FDA-EMA Good Clinical Practices (GCP) Initiative. (23) FDA’s Center for Drug Evaluation and Research and the EMA launched a bilateral GCP Initiative, designed to ensure that clinical trials submitted in drug marketing applications in the United States and Europe are conducted uniformly, appropriately and ethically. The 18-month pilot began on September 1, 2009, and is focused on collaborative efforts to inspect clinical trial sites and studies involving pharmaceutical products.
Key objectives of the initiative include sharing information on future inspections, inspection procedures, and inspection outcomes as well as “best practices,” and keeping each other informed of GCP-related legislation, regulatory guidance and related documents. Since the pilot began, FDA and the EMA have shared inspectional information on dozens of applications and have collaborated on joint and observational inspections. In addition, the two agencies have posted information about the program on the internet (24) and have developed various operational documents and templates to enhance mutual understanding of each agency’s respective processes. At the conclusion of the pilot phase, FDA and the EMA will jointly assess the program’s scope, processes, and progress.
- Exception from Informed Consent Requirements for Emergency Research – Final Guidance. This final guidance is intended to assist sponsors, clinical investigators, and IRBs in the development, conduct, and oversight of research involving FDA-regulated products (e.g., drugs, biological products, devices) in emergency settings when an exception from the informed consent requirements is requested under 21 CFR 50.24. In particular, the guidance clarifies FDA’s expectations related to planning and conducting community consultation and public disclosure activities, and the establishment of informed consent procedures to be used when feasible.
- Guide to Informed Consent - Draft Guidance. This document will describe in detail basic and additional elements of informed consent and will include topics such as review of patient records, children as subjects, and subject participation in more than one study.
- Investigational New Drug Applications (INDs) – Determining Whether Human Research Studies Can Be Conducted Without an IND – Draft Guidance. This draft guidance is intended to assist clinical investigators, sponsors, and sponsor-investigators in determining whether human research studies must be conducted under an IND. With certain exceptions, clinical investigations in which a drug is administered to human subjects must be conducted under an IND as required in part 312. This guidance describes when an IND is required, specific situations in which an IND is not required, and a range of issues that, in FDA’s experience, have been the source of confusion or misperceptions about the application of the IND regulations.
- Financial Disclosure by Clinical Investigators -- Draft Guidance. This updated guidance will respond to recommendations (25) aimed at strengthening FDA’s oversight and review of clinical investigators’ financial disclosures. Specifically, the draft will describe: (1) the sponsor's responsibility to collect the information prior to an investigator participating in a study and ensure that all required forms and attachments are submitted in marketing applications; (2) what is meant by “due diligence” in obtaining financial disclosures from investigators; and (3) how FDA will review financial disclosure information. The guidance will also seek comment on the circumstances under which FDA should consider public release of financial disclosure information related to an approved marketing application.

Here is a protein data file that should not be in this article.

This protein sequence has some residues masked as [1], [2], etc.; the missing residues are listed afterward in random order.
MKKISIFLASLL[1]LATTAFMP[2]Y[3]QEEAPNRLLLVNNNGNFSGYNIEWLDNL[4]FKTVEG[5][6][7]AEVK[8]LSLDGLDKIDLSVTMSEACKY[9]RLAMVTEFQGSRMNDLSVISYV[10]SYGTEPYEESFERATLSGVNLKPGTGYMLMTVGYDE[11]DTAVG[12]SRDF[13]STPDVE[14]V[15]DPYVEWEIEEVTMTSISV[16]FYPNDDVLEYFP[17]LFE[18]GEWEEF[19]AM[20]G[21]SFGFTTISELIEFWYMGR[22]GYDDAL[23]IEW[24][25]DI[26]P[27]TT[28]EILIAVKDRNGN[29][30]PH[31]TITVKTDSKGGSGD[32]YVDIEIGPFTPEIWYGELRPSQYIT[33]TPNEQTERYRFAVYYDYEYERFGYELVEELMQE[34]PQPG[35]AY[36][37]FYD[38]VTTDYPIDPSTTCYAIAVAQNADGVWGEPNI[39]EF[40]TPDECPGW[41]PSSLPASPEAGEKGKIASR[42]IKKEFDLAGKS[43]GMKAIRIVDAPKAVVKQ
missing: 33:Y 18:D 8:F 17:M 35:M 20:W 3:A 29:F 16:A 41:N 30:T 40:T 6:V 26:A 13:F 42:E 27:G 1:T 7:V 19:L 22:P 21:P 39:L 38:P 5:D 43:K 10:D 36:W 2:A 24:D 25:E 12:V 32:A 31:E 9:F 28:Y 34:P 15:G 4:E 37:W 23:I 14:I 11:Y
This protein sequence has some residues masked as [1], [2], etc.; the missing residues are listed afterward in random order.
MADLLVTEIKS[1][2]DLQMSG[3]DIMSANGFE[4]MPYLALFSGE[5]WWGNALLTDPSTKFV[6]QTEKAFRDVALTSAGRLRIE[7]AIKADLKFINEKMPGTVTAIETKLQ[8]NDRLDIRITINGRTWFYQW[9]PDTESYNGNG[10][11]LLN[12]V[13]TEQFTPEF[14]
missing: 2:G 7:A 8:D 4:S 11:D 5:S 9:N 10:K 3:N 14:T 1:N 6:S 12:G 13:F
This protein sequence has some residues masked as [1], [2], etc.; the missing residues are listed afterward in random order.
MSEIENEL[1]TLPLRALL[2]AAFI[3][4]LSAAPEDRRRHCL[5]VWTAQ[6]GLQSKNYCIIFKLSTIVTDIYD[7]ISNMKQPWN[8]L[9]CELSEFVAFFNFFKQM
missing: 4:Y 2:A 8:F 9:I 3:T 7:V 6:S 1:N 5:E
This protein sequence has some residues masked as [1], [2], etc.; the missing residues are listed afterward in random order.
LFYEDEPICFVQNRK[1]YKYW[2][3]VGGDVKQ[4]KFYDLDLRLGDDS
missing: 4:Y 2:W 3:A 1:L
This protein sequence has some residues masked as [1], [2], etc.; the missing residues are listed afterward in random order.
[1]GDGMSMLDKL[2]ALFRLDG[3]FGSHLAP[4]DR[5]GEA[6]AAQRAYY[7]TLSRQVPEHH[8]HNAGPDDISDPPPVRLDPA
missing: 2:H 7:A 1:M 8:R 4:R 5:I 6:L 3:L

- Compliance Program Guidance Manual (CPGM) chapter on Inspection of Sponsors, Contract Research Organizations (CROs), and Monitors (7348.810). This chapter is being revised to incorporate recommendations (26) for improving communications among FDA staff before, during, and after an inspection and to more clearly define the thresholds for initiating regulatory actions against non-compliant sponsors or CROs. This chapter will also include revised procedures to verify that sponsors are obtaining and maintaining required financial disclosures from investigators, and updates (if appropriate) within one year of completion of the covered trial.
- IND Safety Reporting Requirements for Human Drug and Biological Products and Safety Reporting Requirements for Bioavailability and Bioequivalence Studies in Humans – Final Rule. This revision of the safety reporting requirements for human drug and biological products subject to an IND will codify the agency’s expectations for timely review, evaluation, and submission of relevant and useful safety information and implements internationally harmonized definitions and reporting standards. The revisions will improve the utility of IND safety reports, reduce the number of reports that do not contribute in a meaningful way to the developing safety profile of the drug, expedite FDA’s review of critical safety information, better protect human subjects enrolled in clinical trials, subject bioavailability and bioequivalence studies to safety reporting requirements, promote a consistent approach to safety reporting internationally, and enable the agency to better protect and promote public health. An accompanying draft guidance has been developed and will publish with the rule.